Not a few tears have been shed over my old friend, and I miss not having her interruptions post-shower, or indeed anything bathroom related as Paul will attest! No more squeals will be heard, but she will be fondly remembered.

Special thanks to all our friends who provided for her when I wasn’t around, Rose, Paul, Hugo, Mary & Rina, Ciarán and Declan.

An especial thanks to John and staff at Treaty Veterinary, who were kind and sympathetic to us both, when Old Squeal’ went on her last journey, and her final sleep.

Tá súil agam go bhfuil áthas ort i do plás speisialta a Squealín!

Coladh sámh xxxxxxxxx.

Limerick Connections at Limerick City Gallery of Art

No Repro Fee Mayor Michael Collins pictured with Carl Doran of Limerick City and his work at the new exhibition in the Limerick City Gallery of Art (LCGA) highlighting the links between artists and Limerick over the past half a century. Limerick Connections is an exhibition of works by artists associated with Limerick from the 1970s to the present day. A total of 67 artists are included in the show with a strong emphasis on painting. The diverse nature of the exhibition gives a full appraisal of how techniques and subject matter have changed over the last 50 years but the fundamental gesture of painting remains the same. Pic. Brian Arthur (courtesy I Love Limerick).

It’s always been a great pleasure to present work to the public, and moreso perhaps when you don’t have to go to the effort yourself of putting it up! Fantastic news therefore when I was informed my work that forms part of the Limerick City Gallery Collection, would feature along with 66 other artists with strong Limerick Connections.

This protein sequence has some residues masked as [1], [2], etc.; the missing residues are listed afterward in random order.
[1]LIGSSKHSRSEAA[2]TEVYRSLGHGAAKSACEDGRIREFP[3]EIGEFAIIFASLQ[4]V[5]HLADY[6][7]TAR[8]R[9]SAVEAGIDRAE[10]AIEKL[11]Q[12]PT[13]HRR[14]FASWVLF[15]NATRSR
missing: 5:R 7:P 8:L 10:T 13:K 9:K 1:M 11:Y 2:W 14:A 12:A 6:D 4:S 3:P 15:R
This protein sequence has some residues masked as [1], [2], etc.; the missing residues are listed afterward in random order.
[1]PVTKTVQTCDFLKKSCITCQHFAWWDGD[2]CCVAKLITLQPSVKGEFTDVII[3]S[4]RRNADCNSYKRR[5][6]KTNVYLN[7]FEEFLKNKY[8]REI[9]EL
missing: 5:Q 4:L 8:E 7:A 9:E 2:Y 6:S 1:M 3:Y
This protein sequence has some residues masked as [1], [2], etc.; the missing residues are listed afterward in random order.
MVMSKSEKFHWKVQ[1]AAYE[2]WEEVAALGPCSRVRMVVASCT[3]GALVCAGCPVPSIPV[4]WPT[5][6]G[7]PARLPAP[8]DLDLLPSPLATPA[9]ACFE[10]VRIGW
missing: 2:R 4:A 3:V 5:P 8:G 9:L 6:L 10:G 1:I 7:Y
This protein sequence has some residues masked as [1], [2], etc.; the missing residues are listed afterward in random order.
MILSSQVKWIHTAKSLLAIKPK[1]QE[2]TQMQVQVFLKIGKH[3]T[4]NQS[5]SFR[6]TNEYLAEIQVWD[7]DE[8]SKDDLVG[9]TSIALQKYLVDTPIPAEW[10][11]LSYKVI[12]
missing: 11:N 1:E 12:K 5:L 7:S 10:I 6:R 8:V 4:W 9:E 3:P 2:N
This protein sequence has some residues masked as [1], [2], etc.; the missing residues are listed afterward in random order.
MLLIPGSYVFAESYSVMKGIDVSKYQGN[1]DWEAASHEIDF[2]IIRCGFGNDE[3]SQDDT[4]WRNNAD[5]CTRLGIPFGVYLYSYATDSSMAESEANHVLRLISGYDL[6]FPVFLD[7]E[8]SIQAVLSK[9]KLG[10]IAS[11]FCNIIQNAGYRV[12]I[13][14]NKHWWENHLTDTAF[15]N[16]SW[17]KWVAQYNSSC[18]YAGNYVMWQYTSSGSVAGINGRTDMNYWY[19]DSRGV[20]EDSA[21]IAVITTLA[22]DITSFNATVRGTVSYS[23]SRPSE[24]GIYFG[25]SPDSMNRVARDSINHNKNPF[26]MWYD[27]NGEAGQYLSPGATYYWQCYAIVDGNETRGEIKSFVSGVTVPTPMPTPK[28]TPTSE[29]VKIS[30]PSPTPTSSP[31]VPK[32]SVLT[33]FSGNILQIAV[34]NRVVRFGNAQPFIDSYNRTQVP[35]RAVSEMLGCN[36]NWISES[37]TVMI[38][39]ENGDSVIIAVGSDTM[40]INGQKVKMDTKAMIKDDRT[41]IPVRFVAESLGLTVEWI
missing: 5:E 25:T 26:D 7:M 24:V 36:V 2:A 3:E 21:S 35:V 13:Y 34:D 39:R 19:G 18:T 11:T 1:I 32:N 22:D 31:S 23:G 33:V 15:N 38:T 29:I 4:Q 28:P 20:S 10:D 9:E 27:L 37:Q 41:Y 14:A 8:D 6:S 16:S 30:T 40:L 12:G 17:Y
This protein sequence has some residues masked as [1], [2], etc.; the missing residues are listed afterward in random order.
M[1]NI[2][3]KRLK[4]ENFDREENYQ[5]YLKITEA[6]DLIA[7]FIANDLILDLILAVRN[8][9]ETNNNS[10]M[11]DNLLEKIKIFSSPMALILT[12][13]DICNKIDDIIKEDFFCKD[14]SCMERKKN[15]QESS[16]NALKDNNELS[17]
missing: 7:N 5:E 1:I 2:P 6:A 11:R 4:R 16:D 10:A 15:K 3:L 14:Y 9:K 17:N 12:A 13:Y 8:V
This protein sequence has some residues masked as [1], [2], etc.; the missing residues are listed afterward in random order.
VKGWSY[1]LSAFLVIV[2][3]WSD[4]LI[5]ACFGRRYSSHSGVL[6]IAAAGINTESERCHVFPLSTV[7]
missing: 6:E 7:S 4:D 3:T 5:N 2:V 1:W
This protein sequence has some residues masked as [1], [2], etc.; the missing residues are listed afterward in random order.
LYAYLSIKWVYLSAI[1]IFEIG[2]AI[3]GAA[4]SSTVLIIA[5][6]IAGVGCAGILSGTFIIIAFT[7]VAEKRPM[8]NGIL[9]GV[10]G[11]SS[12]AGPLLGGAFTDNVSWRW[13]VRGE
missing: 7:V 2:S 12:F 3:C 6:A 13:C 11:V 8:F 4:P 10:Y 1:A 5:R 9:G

Given these strange times, and the gallery being closed until not so long ago due to Covid, it had a comforting resonance – much like Matisse compared great works of art with a comfortable pair of slippers. (I am, as some might know, a bit of an authority on slippers).

Hard to credit it really, but I have now lived in The Treaty for 25 years – over half my life, since coming down to complete a Painting Degree in LSAD.

We were fortunate as it turned out not to be in the dilemma that faced graduates this year, unable to attend college to complete the last few crucial months of the Academic year, and then a virtual show.

Despite being no fan of the looong speeches from the podium, the Graduate show is a highlight of the year for myself and many, many others – a chance to see ideas and art, perhaps to buy work, and meet friends and potential new friends and colleagues.

It was super to see that LCGA and independent staff members took the initiative to exhibit work from the newly graduated artists in the show previous to this – it is a real public service, and I am delighted for all.

I cannot understand how a showing of graduate work cannot be hosted on the Clare St. Campus in a safe manner, be it in the (vast) Church Gallery, or even outdoors on campus. It is certainly something the very upper echelons of the School should urgently attend to, in the interests of completing the Artists’ education and experience.

Go n-éirí an bóthar libh to all the graduates!

Interlude – Interlude -Interlude

Studio still life on wonky Hugo surface, featuring wonky Hugo surface

It’s been a strange few months – perhaps the strangest myself and most have encountered. Along with the vast majority (on the planet perhaps!), our places of work are off limits, our ability to meet, travel and have gatherings has been completely curtailed.